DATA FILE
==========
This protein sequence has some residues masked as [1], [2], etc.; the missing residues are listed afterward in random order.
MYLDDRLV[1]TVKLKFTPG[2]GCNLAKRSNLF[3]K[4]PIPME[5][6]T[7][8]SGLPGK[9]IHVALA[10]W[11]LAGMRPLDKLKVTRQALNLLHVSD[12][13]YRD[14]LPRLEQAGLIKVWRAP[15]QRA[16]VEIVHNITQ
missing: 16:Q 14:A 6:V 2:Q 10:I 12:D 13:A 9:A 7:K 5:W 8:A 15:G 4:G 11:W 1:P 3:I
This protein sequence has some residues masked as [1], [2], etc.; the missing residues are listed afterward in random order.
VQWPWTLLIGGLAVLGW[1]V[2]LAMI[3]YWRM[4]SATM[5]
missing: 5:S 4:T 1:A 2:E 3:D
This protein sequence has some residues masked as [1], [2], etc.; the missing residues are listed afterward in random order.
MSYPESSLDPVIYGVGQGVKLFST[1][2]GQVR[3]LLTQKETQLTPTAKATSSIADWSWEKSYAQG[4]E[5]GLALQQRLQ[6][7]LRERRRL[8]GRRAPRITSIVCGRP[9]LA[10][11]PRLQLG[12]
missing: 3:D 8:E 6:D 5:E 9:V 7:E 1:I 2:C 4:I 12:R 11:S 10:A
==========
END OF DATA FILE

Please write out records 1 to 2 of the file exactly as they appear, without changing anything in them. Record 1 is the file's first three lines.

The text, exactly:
This protein sequence has some residues masked as [1], [2], etc.; the missing residues are listed afterward in random order.
MYLDDRLV[1]TVKLKFTPG[2]GCNLAKRSNLF[3]K[4]PIPME[5][6]T[7][8]SGLPGK[9]IHVALA[10]W[11]LAGMRPLDKLKVTRQALNLLHVSD[12][13]YRD[14]LPRLEQAGLIKVWRAP[15]QRA[16]VEIVHNITQ
missing: 16:Q 14:A 6:V 2:Q 10:I 12:D 13:A 9:A 7:K 5:W 8:A 15:G 4:G 11:W 1:P 3:I
This protein sequence has some residues masked as [1], [2], etc.; the missing residues are listed afterward in random order.
VQWPWTLLIGGLAVLGW[1]V[2]LAMI[3]YWRM[4]SATM[5]
missing: 5:S 4:T 1:A 2:E 3:D